Friday, May 03, 2013

Why to be cat people

Or pet people. Why would anyone voluntarily become someone who spends nights out looking at their watch because they have to be back to walk the dog or who suddenly can’t just go away for the weekend because the cat won’t feed itself?

The answer for me is that within the next 15 years or so, Fortran will die. And a big part of me will die too. That’s why people have pets: because in no time at all they become as big a part of your life as anything else.

It became almost impossible to imagine A World Without Fortran less than an hour after she moved in. She’s a strange cat. She purred contentedly all the way home from Blue Cross in her carrier (and still likes going in there, even after some trips to the vet involving needles)  but was very nervous and upset when we let her out. At first, she was weird about food and space. From what the Blue Cross staff said, I think she’d been neglected by her previous owners. She was rather small for her age, underweight and nervous about unexpected things.  For instance, she constantly begged for food then wouldn’t eat it when anyone was watching.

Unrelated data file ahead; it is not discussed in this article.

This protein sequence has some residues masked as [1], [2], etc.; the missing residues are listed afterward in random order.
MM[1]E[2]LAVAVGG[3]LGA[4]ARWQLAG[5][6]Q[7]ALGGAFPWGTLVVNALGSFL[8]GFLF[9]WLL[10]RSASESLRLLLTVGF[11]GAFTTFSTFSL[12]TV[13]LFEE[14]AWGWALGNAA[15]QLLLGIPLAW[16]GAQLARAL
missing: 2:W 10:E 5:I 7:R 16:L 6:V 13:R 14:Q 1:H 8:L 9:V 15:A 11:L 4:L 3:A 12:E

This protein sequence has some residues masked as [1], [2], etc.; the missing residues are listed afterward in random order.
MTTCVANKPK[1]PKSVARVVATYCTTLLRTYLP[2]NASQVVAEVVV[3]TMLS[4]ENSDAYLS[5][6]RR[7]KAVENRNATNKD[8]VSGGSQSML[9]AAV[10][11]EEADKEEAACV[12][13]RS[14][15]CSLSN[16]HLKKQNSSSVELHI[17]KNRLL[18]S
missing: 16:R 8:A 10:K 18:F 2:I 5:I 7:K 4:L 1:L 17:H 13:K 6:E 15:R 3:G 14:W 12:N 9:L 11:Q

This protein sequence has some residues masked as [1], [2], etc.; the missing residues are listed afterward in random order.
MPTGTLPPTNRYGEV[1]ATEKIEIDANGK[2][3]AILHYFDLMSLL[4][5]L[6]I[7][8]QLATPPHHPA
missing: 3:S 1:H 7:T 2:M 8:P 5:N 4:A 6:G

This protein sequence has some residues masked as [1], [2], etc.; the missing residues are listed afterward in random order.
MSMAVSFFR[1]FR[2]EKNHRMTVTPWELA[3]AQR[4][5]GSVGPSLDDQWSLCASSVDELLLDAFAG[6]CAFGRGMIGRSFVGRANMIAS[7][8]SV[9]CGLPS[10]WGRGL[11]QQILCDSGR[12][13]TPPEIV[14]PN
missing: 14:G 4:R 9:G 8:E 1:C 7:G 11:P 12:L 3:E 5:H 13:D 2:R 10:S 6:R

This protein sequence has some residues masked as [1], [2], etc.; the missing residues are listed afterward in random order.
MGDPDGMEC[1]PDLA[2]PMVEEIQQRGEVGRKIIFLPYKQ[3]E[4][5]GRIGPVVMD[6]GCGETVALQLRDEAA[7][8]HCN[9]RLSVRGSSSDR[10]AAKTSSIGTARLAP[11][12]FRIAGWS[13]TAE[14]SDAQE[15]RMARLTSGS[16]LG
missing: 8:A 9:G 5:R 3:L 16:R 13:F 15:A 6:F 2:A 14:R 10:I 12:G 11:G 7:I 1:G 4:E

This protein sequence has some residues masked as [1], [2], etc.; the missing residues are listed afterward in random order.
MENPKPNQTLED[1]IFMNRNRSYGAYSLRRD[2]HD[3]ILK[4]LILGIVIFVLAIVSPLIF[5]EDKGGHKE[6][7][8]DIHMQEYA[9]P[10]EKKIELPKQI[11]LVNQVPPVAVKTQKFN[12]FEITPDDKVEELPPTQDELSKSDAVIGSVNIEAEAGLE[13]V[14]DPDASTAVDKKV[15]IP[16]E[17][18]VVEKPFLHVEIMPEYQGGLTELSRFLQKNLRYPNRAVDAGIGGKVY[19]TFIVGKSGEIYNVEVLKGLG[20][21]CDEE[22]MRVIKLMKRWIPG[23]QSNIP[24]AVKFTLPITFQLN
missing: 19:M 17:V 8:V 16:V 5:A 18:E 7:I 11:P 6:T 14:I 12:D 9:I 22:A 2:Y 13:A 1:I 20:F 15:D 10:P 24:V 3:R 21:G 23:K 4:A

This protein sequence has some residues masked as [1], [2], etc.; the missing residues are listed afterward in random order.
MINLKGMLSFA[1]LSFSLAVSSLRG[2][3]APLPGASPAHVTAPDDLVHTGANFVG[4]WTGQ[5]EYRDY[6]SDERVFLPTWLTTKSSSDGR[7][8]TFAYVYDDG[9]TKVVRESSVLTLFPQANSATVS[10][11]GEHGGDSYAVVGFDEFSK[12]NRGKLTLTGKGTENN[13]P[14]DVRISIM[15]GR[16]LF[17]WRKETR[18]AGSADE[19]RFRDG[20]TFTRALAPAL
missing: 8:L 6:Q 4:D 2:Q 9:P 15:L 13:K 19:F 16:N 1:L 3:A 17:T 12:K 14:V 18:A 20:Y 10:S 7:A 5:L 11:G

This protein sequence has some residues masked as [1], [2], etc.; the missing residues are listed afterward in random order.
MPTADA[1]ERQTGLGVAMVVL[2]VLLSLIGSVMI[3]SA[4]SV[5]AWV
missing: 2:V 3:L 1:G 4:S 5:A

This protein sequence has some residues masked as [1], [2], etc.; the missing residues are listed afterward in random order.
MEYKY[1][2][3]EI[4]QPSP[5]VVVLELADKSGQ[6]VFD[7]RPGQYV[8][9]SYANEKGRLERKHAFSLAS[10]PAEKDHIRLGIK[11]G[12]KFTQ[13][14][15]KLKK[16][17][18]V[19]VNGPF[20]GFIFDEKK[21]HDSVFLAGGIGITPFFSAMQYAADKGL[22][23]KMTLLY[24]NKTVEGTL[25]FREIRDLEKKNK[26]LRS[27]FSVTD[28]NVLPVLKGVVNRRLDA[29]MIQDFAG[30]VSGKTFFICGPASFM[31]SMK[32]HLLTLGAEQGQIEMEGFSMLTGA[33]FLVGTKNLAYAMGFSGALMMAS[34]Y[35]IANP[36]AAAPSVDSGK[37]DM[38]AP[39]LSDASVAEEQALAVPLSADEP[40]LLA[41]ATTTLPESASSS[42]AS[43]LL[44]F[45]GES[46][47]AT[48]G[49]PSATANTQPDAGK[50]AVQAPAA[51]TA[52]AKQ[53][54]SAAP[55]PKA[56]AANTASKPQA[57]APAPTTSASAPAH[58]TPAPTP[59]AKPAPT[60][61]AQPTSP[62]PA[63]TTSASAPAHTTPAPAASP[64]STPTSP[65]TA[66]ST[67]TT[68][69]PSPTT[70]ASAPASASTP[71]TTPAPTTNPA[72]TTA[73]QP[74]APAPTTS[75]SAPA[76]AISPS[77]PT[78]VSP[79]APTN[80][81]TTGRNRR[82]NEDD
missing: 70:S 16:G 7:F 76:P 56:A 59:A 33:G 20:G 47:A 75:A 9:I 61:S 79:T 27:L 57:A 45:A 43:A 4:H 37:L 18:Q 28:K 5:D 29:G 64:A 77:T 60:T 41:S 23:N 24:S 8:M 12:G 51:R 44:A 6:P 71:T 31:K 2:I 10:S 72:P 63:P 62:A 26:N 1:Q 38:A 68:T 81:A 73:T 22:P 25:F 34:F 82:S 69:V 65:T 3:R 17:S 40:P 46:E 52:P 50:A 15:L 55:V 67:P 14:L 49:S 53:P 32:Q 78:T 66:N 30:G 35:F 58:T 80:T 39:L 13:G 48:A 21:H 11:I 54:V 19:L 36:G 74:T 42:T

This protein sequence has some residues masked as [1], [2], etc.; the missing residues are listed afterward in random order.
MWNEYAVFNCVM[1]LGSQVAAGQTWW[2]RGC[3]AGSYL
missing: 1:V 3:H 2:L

And then over the last year, she changed. She became happy. She became satisfied with her life like only a cat really can.  She still has some odd habits. She won’t eat food unless it’s in really small pieces. She loves bacon but I gave her a bit the other day and she wouldn’t eat it because it was slightly too big. When I tore it in half, she ate both halves without a thought. She has developed crazy rituals which become increasingly elaborate over time. She has one particular toy (annoyingly, a candy cane with a Christmas tree tied on with a bit of elastic) which she drags around the house like it’s her kitten. Recently, she’s started dragging it into our room at some point in the night. When I get up, I close the door and Fortran waits until Liz wakes up then bounds up to get her toy. She used to leave it on the landing so she could get it whenever she wanted, but for some reason denying herself access to it for a little slice of the day has become important to her, I don’t know why.

So she has issues, but I wouldn’t want a cat that didn’t. But this is the point: we’ve been able to create an environment for this creature which has made it become happy. And doing that was a joy. Changing our lives to accommodate the damn thing was the opposite of a chore, in the end. When a cat goes from nervous because it was mistreated to bold because it feels comfortable, the amount of good in the world has just increased.

Fortran has her own room (ffs, she even has her own sofa). But she has gradually annexed two other rooms and treats those as her own too. It’s like she has her own flat inside our house. We just clean it and stock it with food.

She’s part of our lives. Like the lines between the pieces of a jigsaw. And our lives will never be the same because of that.

So tell me again why you aren’t a cat person.


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